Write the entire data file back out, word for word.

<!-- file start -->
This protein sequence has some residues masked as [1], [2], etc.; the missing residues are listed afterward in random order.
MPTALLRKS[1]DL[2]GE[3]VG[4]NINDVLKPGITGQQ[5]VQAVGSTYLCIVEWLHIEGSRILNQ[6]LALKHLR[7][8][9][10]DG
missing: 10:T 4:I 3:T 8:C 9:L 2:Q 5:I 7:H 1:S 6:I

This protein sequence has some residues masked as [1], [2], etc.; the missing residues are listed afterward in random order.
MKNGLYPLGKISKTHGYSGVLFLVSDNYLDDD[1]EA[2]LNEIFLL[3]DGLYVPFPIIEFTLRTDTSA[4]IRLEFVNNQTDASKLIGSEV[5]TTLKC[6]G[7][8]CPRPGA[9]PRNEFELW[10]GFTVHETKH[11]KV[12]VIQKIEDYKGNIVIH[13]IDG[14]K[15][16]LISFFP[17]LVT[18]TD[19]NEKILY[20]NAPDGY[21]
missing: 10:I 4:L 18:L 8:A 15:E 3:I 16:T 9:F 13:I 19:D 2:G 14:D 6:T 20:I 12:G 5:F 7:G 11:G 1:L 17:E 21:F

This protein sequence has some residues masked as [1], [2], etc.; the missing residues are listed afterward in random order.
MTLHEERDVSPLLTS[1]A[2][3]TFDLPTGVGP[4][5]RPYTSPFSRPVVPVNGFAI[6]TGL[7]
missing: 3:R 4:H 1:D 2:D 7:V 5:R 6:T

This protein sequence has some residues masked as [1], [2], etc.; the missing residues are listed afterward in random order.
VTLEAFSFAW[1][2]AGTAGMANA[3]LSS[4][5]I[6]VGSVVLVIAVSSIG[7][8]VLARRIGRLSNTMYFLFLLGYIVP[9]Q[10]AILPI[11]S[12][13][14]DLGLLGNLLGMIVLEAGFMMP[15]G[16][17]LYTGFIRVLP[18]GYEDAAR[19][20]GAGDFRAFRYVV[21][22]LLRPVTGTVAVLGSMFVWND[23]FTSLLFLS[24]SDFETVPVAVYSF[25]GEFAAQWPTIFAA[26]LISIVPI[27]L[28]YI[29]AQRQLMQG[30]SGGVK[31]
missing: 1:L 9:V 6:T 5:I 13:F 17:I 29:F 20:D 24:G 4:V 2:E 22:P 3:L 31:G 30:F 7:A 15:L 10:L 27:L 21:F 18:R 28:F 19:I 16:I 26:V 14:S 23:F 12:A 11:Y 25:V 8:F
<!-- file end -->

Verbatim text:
This protein sequence has some residues masked as [1], [2], etc.; the missing residues are listed afterward in random order.
MPTALLRKS[1]DL[2]GE[3]VG[4]NINDVLKPGITGQQ[5]VQAVGSTYLCIVEWLHIEGSRILNQ[6]LALKHLR[7][8][9][10]DG
missing: 10:T 4:I 3:T 8:C 9:L 2:Q 5:I 7:H 1:S 6:I

This protein sequence has some residues masked as [1], [2], etc.; the missing residues are listed afterward in random order.
MKNGLYPLGKISKTHGYSGVLFLVSDNYLDDD[1]EA[2]LNEIFLL[3]DGLYVPFPIIEFTLRTDTSA[4]IRLEFVNNQTDASKLIGSEV[5]TTLKC[6]G[7][8]CPRPGA[9]PRNEFELW[10]GFTVHETKH[11]KV[12]VIQKIEDYKGNIVIH[13]IDG[14]K[15][16]LISFFP[17]LVT[18]TD[19]NEKILY[20]NAPDGY[21]
missing: 10:I 4:L 18:L 8:A 15:E 3:I 16:T 9:F 13:I 19:D 2:G 14:D 6:T 20:I 12:G 5:F 7:G 11:G 1:L 17:E 21:F

This protein sequence has some residues masked as [1], [2], etc.; the missing residues are listed afterward in random order.
MTLHEERDVSPLLTS[1]A[2][3]TFDLPTGVGP[4][5]RPYTSPFSRPVVPVNGFAI[6]TGL[7]
missing: 3:R 4:H 1:D 2:D 7:V 5:R 6:T

This protein sequence has some residues masked as [1], [2], etc.; the missing residues are listed afterward in random order.
VTLEAFSFAW[1][2]AGTAGMANA[3]LSS[4][5]I[6]VGSVVLVIAVSSIG[7][8]VLARRIGRLSNTMYFLFLLGYIVP[9]Q[10]AILPI[11]S[12][13][14]DLGLLGNLLGMIVLEAGFMMP[15]G[16][17]LYTGFIRVLP[18]GYEDAAR[19][20]GAGDFRAFRYVV[21][22]LLRPVTGTVAVLGSMFVWND[23]FTSLLFLS[24]SDFETVPVAVYSF[25]GEFAAQWPTIFAA[26]LISIVPI[27]L[28]YI[29]AQRQLMQG[30]SGGVK[31]
missing: 1:L 9:V 6:T 5:I 13:F 17:I 29:F 20:D 24:G 4:V 2:E 22:P 3:L 31:G 30:F 7:A 15:L 10:L 27:L 21:F 18:R 28:F 19:I 16:I 26:V 14:S 23:F 12:A 11:Y 25:V 8:F